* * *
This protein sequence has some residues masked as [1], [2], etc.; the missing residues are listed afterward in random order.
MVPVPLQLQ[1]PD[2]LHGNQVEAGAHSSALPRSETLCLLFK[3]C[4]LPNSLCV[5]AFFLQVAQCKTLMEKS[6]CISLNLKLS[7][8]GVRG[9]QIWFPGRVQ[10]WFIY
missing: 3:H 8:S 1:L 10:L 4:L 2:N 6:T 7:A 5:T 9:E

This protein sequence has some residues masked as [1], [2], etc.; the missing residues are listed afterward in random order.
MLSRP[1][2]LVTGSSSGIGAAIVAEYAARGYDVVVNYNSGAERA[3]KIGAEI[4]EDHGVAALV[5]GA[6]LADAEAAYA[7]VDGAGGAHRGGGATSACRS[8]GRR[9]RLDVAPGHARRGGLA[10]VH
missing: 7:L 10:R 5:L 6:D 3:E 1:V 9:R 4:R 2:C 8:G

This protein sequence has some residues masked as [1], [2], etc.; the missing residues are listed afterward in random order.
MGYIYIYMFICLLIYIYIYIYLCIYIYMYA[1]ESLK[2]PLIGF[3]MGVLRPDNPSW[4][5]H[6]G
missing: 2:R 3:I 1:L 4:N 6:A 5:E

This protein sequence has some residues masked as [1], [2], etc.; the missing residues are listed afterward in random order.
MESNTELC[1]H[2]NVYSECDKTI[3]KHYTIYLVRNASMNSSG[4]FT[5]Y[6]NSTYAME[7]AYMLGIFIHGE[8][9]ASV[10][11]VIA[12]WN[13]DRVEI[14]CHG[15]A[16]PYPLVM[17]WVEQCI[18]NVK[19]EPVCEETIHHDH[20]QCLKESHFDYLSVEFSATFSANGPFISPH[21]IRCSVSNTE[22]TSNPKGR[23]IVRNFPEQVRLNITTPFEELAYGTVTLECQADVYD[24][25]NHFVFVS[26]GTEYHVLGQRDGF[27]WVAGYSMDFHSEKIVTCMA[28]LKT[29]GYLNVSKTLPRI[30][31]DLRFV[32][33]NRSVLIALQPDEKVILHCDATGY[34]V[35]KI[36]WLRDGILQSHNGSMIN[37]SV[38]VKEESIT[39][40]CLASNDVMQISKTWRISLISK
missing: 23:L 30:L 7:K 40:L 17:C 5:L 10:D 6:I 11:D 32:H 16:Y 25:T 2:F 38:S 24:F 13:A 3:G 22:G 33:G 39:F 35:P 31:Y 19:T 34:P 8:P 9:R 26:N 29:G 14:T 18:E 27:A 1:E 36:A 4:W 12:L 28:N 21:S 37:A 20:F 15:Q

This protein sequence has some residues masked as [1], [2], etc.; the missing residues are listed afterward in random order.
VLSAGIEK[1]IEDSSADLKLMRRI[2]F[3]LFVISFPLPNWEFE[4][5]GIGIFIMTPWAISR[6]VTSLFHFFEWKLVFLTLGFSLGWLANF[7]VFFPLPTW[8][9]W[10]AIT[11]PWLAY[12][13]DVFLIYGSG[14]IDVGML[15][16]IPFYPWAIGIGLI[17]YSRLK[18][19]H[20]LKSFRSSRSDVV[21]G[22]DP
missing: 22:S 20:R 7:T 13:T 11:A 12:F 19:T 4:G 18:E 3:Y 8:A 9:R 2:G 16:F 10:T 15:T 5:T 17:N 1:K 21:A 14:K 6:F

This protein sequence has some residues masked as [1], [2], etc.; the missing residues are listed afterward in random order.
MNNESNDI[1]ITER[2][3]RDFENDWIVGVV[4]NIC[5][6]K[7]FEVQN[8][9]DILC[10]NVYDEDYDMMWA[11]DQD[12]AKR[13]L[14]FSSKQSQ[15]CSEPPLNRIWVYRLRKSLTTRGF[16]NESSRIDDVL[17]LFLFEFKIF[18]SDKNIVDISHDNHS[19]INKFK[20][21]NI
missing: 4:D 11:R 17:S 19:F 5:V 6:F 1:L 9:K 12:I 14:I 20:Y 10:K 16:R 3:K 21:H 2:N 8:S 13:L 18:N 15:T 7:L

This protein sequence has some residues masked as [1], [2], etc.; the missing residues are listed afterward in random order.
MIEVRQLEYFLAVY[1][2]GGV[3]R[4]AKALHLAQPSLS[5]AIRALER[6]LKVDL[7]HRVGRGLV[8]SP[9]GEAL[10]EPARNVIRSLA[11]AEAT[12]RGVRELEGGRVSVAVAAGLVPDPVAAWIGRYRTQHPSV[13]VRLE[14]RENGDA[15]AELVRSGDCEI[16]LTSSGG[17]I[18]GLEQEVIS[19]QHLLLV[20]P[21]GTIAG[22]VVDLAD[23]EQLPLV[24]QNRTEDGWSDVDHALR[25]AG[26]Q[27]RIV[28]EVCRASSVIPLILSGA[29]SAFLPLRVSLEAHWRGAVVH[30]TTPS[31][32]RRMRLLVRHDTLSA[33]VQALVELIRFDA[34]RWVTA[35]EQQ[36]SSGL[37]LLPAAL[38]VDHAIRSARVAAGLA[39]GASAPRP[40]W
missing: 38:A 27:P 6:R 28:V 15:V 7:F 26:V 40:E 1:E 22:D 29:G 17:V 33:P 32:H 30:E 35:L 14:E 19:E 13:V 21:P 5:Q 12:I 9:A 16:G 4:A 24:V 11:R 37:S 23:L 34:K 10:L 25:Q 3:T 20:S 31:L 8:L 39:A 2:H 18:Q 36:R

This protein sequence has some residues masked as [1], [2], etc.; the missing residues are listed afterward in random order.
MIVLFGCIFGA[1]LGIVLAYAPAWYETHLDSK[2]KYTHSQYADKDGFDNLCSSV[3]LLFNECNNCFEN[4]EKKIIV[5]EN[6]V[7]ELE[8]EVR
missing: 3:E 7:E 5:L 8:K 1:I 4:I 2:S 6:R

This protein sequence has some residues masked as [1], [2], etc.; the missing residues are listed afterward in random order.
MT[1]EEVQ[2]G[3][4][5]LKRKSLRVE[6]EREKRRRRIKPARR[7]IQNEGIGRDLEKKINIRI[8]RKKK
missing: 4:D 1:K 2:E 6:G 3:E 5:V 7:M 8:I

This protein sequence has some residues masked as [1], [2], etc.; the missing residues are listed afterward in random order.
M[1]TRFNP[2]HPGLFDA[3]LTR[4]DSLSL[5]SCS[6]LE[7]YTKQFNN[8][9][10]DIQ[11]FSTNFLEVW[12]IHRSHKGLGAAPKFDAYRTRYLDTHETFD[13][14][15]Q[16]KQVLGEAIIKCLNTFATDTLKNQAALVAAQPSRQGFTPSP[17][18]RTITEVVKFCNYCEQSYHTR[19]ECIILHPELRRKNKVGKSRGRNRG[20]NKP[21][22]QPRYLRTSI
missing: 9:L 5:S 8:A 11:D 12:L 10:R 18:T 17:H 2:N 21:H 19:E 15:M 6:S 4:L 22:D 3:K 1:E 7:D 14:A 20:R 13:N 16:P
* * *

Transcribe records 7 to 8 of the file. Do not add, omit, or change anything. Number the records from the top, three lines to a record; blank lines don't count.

This protein sequence has some residues masked as [1], [2], etc.; the missing residues are listed afterward in random order.
MIEVRQLEYFLAVY[1][2]GGV[3]R[4]AKALHLAQPSLS[5]AIRALER[6]LKVDL[7]HRVGRGLV[8]SP[9]GEAL[10]EPARNVIRSLA[11]AEAT[12]RGVRELEGGRVSVAVAAGLVPDPVAAWIGRYRTQHPSV[13]VRLE[14]RENGDA[15]AELVRSGDCEI[16]LTSSGG[17]I[18]GLEQEVIS[19]QHLLLV[20]P[21]GTIAG[22]VVDLAD[23]EQLPLV[24]QNRTEDGWSDVDHALR[25]AG[26]Q[27]RIV[28]EVCRASSVIPLILSGA[29]SAFLPLRVSLEAHWRGAVVH[30]TTPS[31][32]RRMRLLVRHDTLSA[33]VQALVELIRFDA[34]RWVTA[35]EQQ[36]SSGL[37]LLPAAL[38]VDHAIRSARVAAGLA[39]GASAPRP[40]W
missing: 38:A 27:P 6:R 28:V 15:V 7:F 26:V 40:E 1:E 22:D 29:G 17:V 33:P 32:H 30:E 35:L 14:E 19:E 13:V 21:P 5:Q 12:I 9:A 16:G 4:A 24:V 11:R 37:S 23:L 34:K 10:L 25:Q 3:T 20:S 31:L 8:L 39:A 2:H 18:Q 36:R

This protein sequence has some residues masked as [1], [2], etc.; the missing residues are listed afterward in random order.
MIVLFGCIFGA[1]LGIVLAYAPAWYETHLDSK[2]KYTHSQYADKDGFDNLCSSV[3]LLFNECNNCFEN[4]EKKIIV[5]EN[6]V[7]ELE[8]EVR
missing: 3:E 7:E 5:L 8:K 1:I 4:I 2:S 6:R